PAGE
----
re video editing on macbookpro

Discussion in 'MacBook Pro' started by cwebb4, Jun 7, 2012.

  1. cwebb4 macrumors newbie

    Joined:
    Mar 11, 2012
    #1
    few things id be very grateful if someone could shed some light-
    im useing a 13 inch late 2011, planning on using fcpx and adobe cs5/5.5 or 6(will the early cs5 be less taxing on the cpu?)


    1. because of the limitions of the processor will i be best served editing in pro res than h264(dslr files)?

    2. im ordering 16gb ram, is corsairs(http://www.amazon.co.uk/Corsair-CMS...z-So-Dimm/dp/B006DI9PG8/ref=pd_cp_computers_2) as good as crucials(http://www.crucial.com/uk/store/mpartspecs.aspx?mtbpoid=5CE7428BA5CA7304) its 50% cheaper!!!!

    3. not sure what to do regarding drives. pretty sure im gonna put a 120gb ssd in and then considering to put another ssd in the optical bay to use as the editing/scratch and to hold the media. or is it best to have a seperate drive to use as scratch/output/render to? maybe i could hook up a 3rd drive via thunderbolt(lacie little big for example) is this a decent set up as i really dont think i can afford a thunderbolt raid array.


    thanks to anyone who comments....
     
  2. MacBookProzak macrumors regular

    Joined:
    Nov 16, 2011
    #2
    I do all my editing in FCPX and use the 15' MacBookPro that you see in my signature for video editing about 75% of the time over any given week. This MBP stays on for 13 to 16 hours every day. I did replace the internal HD with a Momentus XT Hybrid drive though. When I originally got this MBP it had the 8GB of ram in it, which was so-so for editing, and when I saw Corsair 16GB of ram go down to $200, I put that in and it flys even better. The Corsair ram is even cheaper now around a $100, so that is a no brainer to update the ram.

    I have been running this ram since November 2011 day in and day out with no issues, so there is nothing wrong with this ram at all.

    I do the editing off an external Thunderbolt drive from LaCie. If you are doing any serious video editing get this external drive to put your footage on and output your project to. So between getting 16GB of ram in your machine and getting this Thunderbolt drive, these 2 upgrades will make your editing life alot better and I am speaking from experience and real world application.

    It is best to have a separate scratch / output / render drive and this Thunderbolt drive works like a charm. If you are doing any serious day in and day out editing, a Thunderbolt external is a must.


    When the refresh comes out I do plan to upgrade to that and hopefully I will get a 500GB SSD in it.
     
  3. cwebb4 thread starter macrumors newbie

    Joined:
    Mar 11, 2012
    #3
    hi, thanks for your response. will definately grab an ssd and the 16 gb of ram. could you tell me which lacie you went for and what speeds you are getting, alot of them seem to be 5400rpm, i wasnt sure this was adequate for hd editing as it would be limiting the thunderbolt speed? if it is, could i not just get a small ssd for systems/apps and put my current basic hdd into the optical bay and use that as it is 5400rpm.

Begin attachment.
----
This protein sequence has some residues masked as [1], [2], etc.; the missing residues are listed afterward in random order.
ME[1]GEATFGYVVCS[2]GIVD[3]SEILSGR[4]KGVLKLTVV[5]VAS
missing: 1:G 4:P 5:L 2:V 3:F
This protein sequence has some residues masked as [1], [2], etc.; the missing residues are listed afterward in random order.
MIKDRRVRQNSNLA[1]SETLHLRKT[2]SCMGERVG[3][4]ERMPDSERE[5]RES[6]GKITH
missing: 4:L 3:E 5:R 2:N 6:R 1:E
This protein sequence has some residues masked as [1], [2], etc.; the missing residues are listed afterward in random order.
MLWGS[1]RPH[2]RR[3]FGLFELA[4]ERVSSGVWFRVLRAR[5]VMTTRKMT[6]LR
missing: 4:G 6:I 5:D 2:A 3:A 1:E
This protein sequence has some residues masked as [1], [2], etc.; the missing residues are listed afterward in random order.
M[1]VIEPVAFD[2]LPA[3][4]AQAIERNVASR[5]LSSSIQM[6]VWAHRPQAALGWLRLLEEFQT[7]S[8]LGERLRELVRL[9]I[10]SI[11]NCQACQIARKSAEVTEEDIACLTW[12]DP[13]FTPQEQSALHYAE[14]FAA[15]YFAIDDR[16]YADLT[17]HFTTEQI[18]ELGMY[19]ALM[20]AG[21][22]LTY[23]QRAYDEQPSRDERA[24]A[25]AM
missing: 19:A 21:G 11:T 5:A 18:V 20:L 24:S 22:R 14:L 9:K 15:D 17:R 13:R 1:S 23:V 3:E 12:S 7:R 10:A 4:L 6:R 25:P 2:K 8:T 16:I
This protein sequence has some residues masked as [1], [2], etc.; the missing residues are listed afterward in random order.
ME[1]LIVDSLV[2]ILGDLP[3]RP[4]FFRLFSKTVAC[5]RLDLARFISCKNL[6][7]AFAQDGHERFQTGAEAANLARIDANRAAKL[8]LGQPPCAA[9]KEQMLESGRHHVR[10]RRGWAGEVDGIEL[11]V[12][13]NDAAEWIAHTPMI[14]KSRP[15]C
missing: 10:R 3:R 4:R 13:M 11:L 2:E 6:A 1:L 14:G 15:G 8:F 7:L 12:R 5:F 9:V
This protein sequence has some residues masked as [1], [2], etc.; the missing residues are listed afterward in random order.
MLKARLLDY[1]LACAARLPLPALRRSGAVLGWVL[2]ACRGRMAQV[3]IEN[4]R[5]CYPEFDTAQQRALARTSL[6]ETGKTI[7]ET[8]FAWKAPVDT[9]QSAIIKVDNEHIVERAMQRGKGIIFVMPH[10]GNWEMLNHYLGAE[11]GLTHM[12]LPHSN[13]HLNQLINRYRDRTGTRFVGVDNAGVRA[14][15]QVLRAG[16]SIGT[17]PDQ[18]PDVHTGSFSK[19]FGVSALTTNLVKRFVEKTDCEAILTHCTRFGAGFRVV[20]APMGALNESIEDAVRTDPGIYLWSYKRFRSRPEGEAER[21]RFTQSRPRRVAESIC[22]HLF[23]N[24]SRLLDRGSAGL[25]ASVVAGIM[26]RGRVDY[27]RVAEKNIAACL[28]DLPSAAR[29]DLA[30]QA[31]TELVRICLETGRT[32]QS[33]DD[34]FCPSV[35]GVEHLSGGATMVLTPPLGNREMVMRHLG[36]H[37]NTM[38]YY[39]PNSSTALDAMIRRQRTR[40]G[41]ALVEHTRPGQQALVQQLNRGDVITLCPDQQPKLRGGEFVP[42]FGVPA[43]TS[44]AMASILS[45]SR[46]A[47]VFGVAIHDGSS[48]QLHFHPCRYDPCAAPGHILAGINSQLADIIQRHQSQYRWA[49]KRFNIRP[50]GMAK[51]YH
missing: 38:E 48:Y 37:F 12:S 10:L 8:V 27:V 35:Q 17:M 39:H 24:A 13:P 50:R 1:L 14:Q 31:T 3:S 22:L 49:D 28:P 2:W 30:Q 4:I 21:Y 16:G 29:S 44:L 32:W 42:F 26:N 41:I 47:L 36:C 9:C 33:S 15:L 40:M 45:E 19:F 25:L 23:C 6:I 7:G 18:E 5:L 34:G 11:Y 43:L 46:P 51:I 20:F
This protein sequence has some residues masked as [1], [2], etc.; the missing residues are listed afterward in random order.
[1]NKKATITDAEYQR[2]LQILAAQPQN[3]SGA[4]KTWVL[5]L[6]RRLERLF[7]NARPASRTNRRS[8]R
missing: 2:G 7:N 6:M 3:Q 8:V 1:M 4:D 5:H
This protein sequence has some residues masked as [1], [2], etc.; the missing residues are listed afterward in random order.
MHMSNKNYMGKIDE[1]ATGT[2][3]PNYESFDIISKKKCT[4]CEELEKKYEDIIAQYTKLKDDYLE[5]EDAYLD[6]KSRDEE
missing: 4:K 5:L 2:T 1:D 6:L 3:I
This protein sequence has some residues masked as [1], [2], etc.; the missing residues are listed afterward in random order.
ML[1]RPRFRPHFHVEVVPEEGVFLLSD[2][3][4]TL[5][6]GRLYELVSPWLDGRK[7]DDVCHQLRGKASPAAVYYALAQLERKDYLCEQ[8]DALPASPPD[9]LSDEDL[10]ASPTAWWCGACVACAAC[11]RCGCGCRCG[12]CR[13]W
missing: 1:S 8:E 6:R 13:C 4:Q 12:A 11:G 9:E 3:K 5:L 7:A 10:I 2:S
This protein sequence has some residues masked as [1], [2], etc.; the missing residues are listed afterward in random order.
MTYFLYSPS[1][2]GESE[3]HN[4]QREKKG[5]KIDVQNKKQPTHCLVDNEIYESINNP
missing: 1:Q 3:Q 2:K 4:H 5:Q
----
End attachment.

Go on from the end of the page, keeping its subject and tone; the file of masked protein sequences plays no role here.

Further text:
or am i misunderstanding things?

    is your drive in RAID?
     
  4. MacBookProzak macrumors regular

    Joined:
    Nov 16, 2011
    #4
    I have this Lacie Little Big Disk in 1TB with 7200rpm
    http://www.lacie.com/products/product.htm?id=10549

    I use this drive all day long and 1 week ago took it with me on location where I was doing video editing in a hotel room and thus I was very glad about the small size of this drive.
     
  5. cwebb4 thread starter macrumors newbie

    Joined:
    Mar 11, 2012
  6. Alchemyy macrumors newbie

    Joined:
    Oct 23, 2011
    Location:
    Melbourne, Australia
    #6
    Yep, running an early 2011 15" 2.2 i7 with 8gb ram. Have a 256gb SSD in the main bay and 1tb WD Blue in the optical bay.

    I run PP CS6 and have my software on my SSD, with media/scratch/export on my 1tb drive. This is essentially the same as what the poster above me has except that he has a thunderbolt external while I have the second internal drive.

    So regarding drives, if you don't use your DVD drive much you could just put a second drive in there instead of buying a Thunderbolt external. I only use a DVD drive about 5-10 times a year so I just keep an external around.

    I have 16gb of Corsair ram on the way too as its only $100 or so from Amazon.

    I have been considering the Retina Macbook Pro and if I were to get one I would have to get a thunderbolt external (due to only having 1 internal drive). But I'm not sure how the display would look with PS and LR, as I do a lot of serious photo editing.
     
  7. Mac-Tech macrumors regular

    Mac-Tech

    Joined:
    Jun 4, 2012
    Location:
    Toronto, ON
  8. Santabean2000 macrumors 68000

    Santabean2000

    Joined:
    Nov 20, 2007
    #8
    This is a solid way to go. Thunderbolt drives are still mega expensive, and really you need an arrar or daisy chain to make them worthwhile. And that's expensive.

    The internal SATA connection repurposed from the ODD bay for a 7200rpm drive is a good option. Greater storage capacity for video files and no messy externals to have to worry about.
     

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